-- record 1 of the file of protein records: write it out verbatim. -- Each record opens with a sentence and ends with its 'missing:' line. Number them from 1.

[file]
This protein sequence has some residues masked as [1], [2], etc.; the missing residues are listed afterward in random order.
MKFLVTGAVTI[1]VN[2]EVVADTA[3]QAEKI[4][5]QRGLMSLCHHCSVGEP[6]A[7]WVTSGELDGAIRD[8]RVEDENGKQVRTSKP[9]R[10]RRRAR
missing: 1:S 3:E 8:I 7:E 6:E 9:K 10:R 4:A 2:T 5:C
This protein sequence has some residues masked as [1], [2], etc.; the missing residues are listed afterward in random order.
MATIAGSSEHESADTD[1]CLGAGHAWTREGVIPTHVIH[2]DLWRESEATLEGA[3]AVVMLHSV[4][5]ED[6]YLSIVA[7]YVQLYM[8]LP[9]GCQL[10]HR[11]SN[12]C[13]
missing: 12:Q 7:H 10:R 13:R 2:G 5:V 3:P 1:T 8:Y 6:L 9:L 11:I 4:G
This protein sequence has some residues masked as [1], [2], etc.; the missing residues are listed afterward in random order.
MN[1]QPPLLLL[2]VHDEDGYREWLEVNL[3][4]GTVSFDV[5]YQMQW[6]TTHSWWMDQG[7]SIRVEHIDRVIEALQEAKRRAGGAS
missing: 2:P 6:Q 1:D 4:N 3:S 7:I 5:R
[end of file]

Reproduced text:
This protein sequence has some residues masked as [1], [2], etc.; the missing residues are listed afterward in random order.
MKFLVTGAVTI[1]VN[2]EVVADTA[3]QAEKI[4][5]QRGLMSLCHHCSVGEP[6]A[7]WVTSGELDGAIRD[8]RVEDENGKQVRTSKP[9]R[10]RRRAR
missing: 1:S 3:E 8:I 7:E 6:E 9:K 10:R 4:A 2:T 5:C